Satellite images show mass graves in Qom amid Iran's coronavirus outbreak

Satellite images show mass graves in Qom amid Iran's coronavirus outbreak
Workers in the Iranian city of Qom are believed to have dug trenches in mass graves in February.
4 min read
13 March, 2020
People wear respiratory masks after deaths from coronavirus in Qom [Anadolu/Getty]
Satellite images of alleged mass graves in the Iranian city of Qom have heightened worries that Iran's outbreak of coronavirus is far more severe than authorities are admitting.

The images, revealed by the New York Times on Tuesday, suggest that Iranian workers dug trenches in mass graves in Qom's Behest Masumeh cemetery in February. 

According to the latest toll from the health ministry, the coronavirus pandemic has claimed 429 lives in Iran and infected more than 10,000 people.

The outbreak in Iran is one of the deadliest outside China, where the disease originated.

The BBC's Persian-language service, citing unnamed sources in Iran's health system, said at the end of February that at least 210 people had died in the COVID-19 outbreak. Iran's official death toll at the time was below fifty.

Most of the dead were in Qom or in the capital Tehran, the London-based broadcaster said.

On 24 February, at which time the trenches are believed to have been dug, a legislator from Qom accused the government of lying about the extent of the outbreak, saying there had been fifty deaths in the city alone.

Satellite images show Behesht Masoumeh cemetery in Qom [Maxar Technologies]
Deputy health minister Iraj Harirchi denied the allegations, but a day after doing so admitted to having contracted coronavirus himself.

"It doesn't surprise me that they are now trying to create mass graves and trying to hide the actual extent of the impact of the disease," Dr Amir Afkhami, an associate professor at George Washington University, told The Guardian.

Afkhami, who has written a history of Iran's experience of cholera epidemics, pointed to the trade relationship between Iran and China.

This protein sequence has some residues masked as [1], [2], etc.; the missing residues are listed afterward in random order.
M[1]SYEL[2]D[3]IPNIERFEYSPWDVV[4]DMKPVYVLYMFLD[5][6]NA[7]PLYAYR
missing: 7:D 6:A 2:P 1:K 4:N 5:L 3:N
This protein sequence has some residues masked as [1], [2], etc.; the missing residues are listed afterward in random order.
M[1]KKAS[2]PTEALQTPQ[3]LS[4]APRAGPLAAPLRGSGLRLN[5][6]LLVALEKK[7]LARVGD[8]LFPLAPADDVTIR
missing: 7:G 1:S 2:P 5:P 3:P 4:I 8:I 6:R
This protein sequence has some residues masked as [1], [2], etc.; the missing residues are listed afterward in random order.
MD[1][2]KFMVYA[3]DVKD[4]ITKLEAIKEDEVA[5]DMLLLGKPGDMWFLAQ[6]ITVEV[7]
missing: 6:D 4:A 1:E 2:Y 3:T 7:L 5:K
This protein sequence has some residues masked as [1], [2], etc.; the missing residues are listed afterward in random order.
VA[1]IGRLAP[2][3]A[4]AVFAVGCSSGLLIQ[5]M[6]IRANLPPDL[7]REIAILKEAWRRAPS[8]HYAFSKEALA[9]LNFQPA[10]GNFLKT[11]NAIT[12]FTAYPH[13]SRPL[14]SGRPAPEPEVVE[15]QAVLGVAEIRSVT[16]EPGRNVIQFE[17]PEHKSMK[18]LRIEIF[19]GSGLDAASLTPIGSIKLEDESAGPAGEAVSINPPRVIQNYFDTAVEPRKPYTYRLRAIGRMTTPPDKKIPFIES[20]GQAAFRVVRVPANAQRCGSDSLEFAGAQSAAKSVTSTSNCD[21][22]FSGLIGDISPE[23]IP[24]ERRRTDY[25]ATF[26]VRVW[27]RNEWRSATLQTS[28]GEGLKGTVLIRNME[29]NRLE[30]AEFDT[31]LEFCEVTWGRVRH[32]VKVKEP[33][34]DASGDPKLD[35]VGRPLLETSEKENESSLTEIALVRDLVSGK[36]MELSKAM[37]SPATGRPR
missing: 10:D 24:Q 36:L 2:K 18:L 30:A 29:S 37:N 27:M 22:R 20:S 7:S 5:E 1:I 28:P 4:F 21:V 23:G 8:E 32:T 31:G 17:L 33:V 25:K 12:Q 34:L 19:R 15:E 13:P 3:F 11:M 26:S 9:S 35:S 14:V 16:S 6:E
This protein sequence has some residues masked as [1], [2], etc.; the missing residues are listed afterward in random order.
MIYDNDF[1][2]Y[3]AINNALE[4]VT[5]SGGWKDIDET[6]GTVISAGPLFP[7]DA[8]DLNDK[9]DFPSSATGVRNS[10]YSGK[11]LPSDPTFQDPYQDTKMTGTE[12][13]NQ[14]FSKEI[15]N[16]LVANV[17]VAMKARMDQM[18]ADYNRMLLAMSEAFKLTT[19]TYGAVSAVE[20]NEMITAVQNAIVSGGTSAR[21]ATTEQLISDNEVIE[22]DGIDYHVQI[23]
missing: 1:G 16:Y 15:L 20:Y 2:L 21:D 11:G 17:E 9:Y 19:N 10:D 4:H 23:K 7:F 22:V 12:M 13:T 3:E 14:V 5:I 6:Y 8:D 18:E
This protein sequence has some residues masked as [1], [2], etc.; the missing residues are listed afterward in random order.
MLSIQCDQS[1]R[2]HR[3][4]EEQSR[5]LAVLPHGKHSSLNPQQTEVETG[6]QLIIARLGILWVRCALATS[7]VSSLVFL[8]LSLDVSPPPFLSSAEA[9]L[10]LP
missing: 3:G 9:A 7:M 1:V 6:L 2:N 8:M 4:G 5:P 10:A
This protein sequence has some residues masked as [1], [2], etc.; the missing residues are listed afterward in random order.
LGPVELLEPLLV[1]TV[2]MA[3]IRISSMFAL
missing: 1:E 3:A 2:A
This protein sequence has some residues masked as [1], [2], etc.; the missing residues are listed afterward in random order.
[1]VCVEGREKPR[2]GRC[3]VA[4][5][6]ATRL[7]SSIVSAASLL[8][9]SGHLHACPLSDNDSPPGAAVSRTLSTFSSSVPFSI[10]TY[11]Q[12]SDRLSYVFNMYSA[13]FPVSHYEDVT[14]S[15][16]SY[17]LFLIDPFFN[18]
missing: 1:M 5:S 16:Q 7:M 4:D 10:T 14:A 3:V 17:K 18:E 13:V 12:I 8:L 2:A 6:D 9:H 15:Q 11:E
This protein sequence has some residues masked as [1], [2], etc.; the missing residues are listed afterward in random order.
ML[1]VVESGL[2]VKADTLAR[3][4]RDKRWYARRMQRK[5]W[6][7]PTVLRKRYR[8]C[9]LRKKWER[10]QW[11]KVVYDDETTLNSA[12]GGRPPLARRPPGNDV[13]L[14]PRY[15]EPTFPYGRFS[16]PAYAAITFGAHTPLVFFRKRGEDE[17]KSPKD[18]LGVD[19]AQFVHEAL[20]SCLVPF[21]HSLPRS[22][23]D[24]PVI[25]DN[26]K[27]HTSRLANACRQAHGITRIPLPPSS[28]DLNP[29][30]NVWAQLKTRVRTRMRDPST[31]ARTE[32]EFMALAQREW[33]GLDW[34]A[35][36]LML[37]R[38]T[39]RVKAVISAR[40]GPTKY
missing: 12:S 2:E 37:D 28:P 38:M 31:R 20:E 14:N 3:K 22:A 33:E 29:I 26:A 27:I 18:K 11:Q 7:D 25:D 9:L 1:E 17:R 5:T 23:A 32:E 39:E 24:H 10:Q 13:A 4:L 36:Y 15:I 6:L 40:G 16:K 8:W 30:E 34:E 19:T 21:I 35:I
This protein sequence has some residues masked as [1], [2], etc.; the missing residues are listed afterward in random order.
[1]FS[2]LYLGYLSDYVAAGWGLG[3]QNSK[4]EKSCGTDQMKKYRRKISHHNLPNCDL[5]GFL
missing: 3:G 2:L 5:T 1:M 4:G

"Because of China's status as the country's principal commercial partner, the Iranian government took inadequate cautionary measures to restrict and monitor travelers from China," Afkhami said.

"Then, later on, Tehran's lack of transparency and unwillingness to take robust measures such as social distancing and quarantine, particularly at the epicenter of the outbreak, helped spread the virus."

Although many commentators believe Iran is covering up the true scale of the outbreak, some analysts cautioned against interpreting the satellite images without context. 

"Islamic customs call for speedy burials, often within 24 hours. Likely tens of people are dying daily due to #COVID19 in Qom, Iran. Two weeks ago, authorities announced they would prepare graves in advance," columnist Esfandyar Batmanghelidj tweeted

Batmanghelidj pointed to Iranian news reports in which journalists reported the digging of special graves in Behest Masumeh cemetery more than two weeks ago to enable the cemetry to be the "single burial place" for all of Qom's coronavirus victims. This could explain why one location has a high number of graves.

'Mild symptoms'

Meanwhile, a key adviser to Iran's supreme leader has been placed in quarantine after experiencing "mild symptoms" of the new coronavirus, Tasnim news agency reported on Thursday.

Ali Akbar Velayati, who advises supreme leader Ayatollah Ali Khamenei on foreign policy, was "quarantined after having experienced mild symptoms of coronavirus," the agency said.

It quoted a spokesman at Tehran's Massih Danechvari hospital for its report.

The hospital, of which Velayati, a paediatrician by profession, is the head, is the main centre for coronavirus patients.

"Yesterday (Wednesday) afternoon, when the light symptoms appeared, doctors prescribed a test" for the 74-year-old Velayati, Tasnim said.

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He was later placed in isolation at his home and given medicine, the agency added without saying whether Velayati had tested positive for the virus.

But Tasnim said that Velayati's "general health is improving".

Velayati is a close adviser to Khamenei and served as Iran's foreign minister from 1981-1997.

Several other politicians, including a vice president, and officials both sitting and former have been infected, with some dying from the illness.

Agencies contributed to this report.

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